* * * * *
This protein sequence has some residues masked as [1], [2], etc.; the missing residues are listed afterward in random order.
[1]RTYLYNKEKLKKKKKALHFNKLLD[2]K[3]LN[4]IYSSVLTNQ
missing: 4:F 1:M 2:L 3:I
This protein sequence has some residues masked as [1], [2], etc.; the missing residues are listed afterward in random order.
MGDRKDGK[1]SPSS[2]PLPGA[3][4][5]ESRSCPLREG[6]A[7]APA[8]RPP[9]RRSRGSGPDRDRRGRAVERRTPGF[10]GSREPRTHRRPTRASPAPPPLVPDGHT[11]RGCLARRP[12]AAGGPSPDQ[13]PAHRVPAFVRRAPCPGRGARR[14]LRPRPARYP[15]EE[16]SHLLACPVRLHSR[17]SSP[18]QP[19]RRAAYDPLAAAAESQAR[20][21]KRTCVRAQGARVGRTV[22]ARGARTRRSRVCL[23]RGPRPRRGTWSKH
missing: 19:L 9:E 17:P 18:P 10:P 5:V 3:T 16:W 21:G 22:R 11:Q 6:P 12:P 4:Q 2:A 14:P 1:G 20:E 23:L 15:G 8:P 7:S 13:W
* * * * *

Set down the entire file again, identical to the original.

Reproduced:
This protein sequence has some residues masked as [1], [2], etc.; the missing residues are listed afterward in random order.
[1]RTYLYNKEKLKKKKKALHFNKLLD[2]K[3]LN[4]IYSSVLTNQ
missing: 4:F 1:M 2:L 3:I
This protein sequence has some residues masked as [1], [2], etc.; the missing residues are listed afterward in random order.
MGDRKDGK[1]SPSS[2]PLPGA[3][4][5]ESRSCPLREG[6]A[7]APA[8]RPP[9]RRSRGSGPDRDRRGRAVERRTPGF[10]GSREPRTHRRPTRASPAPPPLVPDGHT[11]RGCLARRP[12]AAGGPSPDQ[13]PAHRVPAFVRRAPCPGRGARR[14]LRPRPARYP[15]EE[16]SHLLACPVRLHSR[17]SSP[18]QP[19]RRAAYDPLAAAAESQAR[20][21]KRTCVRAQGARVGRTV[22]ARGARTRRSRVCL[23]RGPRPRRGTWSKH
missing: 19:L 9:E 17:P 18:P 10:P 5:V 3:T 16:W 21:G 22:R 11:Q 6:P 12:P 4:Q 2:A 14:P 1:G 20:E 23:L 15:G 8:P 7:S 13:W